XIAOSHABA, China - Far from the pulsing cities that symbolize modern China, this tiny hillside village of crude peasant houses seems disconnected from this century and the last. But follow a dirt path past a snarling watchdog, sidestep the chickens and ducks, and a small clearing on the banks of the Nu River reveals a dusty slab of concrete lying in a rotting pumpkin patch.
The innocuous concrete block is also a symbol, of a struggle over law that touches every corner of the country.
The block marks the spot on the Nu River where officials here in Yunnan Province want to begin building one of the biggest dam projects in the world. The project would produce more electricity than even the mighty Three Gorges Dam but would also threaten a region considered an ecological treasure. This village would be the first place to disappear.
For decades, the ruling Communist Party has rammed through such projects by fiat. But the Nu River proposal, already delayed for more than a year, is now unexpectedly presenting the Chinese government with a quandary of its own making: will it abide by its own laws?
A coalition led by Chinese environmental groups is urging the central government to hold open hearings and make public a secret report on the Nu dams before making a final decision. In a country where people cannot challenge decisions by their leaders, such public participation is a fairly radical idea. But the groups argue that new environmental laws grant exactly that right.
"This is the case to set a precedent," said Ma Jun, an environmental consultant in Beijing. "For the first time, there is a legal basis for public participation. If it happens, it would be a major step forward."
China's leaders often embrace the concept of rule of law, if leaving open how they choose to define it. For many people in China's fledgling "civil society" - environmentalists, journalists, lawyers, academics and others - the law has become a tool to promote environmental protection and to try to expand the rights of individuals in an authoritarian political system.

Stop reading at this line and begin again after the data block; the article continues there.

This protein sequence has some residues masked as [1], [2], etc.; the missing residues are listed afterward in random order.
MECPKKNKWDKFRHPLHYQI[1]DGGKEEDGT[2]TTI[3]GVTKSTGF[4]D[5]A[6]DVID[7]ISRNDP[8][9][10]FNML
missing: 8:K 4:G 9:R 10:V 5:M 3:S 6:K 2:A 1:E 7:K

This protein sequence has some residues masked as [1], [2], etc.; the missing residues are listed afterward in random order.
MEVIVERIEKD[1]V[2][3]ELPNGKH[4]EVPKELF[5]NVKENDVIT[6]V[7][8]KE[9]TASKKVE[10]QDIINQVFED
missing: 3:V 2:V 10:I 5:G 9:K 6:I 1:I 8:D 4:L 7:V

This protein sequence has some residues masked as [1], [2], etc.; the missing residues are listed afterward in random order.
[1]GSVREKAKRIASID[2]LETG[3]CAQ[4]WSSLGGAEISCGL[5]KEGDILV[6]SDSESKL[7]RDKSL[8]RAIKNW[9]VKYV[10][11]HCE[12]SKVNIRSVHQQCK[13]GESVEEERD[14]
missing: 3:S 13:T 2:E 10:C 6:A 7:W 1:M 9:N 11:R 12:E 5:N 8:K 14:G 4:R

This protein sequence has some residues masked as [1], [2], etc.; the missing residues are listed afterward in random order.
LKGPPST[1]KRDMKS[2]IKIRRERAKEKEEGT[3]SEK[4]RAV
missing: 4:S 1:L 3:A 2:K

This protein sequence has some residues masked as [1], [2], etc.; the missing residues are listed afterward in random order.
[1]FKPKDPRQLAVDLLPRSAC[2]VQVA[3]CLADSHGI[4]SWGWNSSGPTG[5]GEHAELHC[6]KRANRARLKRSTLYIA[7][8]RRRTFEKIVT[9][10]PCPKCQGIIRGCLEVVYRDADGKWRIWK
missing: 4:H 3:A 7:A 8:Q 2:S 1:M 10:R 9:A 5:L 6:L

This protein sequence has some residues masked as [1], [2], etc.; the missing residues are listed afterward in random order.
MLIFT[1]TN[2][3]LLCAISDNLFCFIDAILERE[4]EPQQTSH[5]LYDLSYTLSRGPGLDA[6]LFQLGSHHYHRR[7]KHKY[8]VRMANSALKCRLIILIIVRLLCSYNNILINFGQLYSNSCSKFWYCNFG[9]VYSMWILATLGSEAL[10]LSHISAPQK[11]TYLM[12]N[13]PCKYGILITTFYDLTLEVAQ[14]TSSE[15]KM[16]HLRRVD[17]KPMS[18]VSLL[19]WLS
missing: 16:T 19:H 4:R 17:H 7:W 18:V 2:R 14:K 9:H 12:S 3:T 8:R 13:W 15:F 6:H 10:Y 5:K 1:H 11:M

But trying to invoke the law is risky. Chinese nongovernmental organizations, few of which existed a decade ago, have taken up the Nu as a major cause. But the activism on the Nu and other issues has provoked deep suspicions by the Communist Party even as a broader clampdown against such NGO's has forced some to shut down. The government knows China has a drastic pollution problem and has passed new environmental laws. But top leaders also demand high economic growth and need to increase energy supplies to get it. The "green laws" are becoming a crucible to test which side will prevail and whether ordinary people can take part in the process.
The closed process that led to the Three Gorges Dam is what opponents of the Nu dams most want to avoid. In the late 1980's, a wide range of intellectuals and others tried in vain to force public hearings to discuss the environmental and social costs of a project that has flooded a vast region and forced huge relocations. Ultimately, opponents could only muster a symbolic victory as the final vote in the National People's Congress included an unusually high number of abstentions or nay votes.
The central government is still deliberating how to proceed on the Nu. Domestic media coverage has been banned in recent months. Three central government ministries refused interview requests, as did provincial officials in Yunnan. Local officials along the Nu River, after initially agreeing to an interview, failed to reply to a list of written questions.
Out in the jagged mountains along China's remote southwestern border, villagers in Xiaoshaba gather information about their future from rumors. In early December, a team of surveyors inventoried property and measured the narrow terrace of village farmland along the Nu. Several villagers say local officials have told them that everyone would be relocated around the upcoming Lunar New Year holiday, which ends in early February - even if the dams have not yet been approved.
"If they tell me to move," said one villager, Zhang Jianhua, "I have no other choice."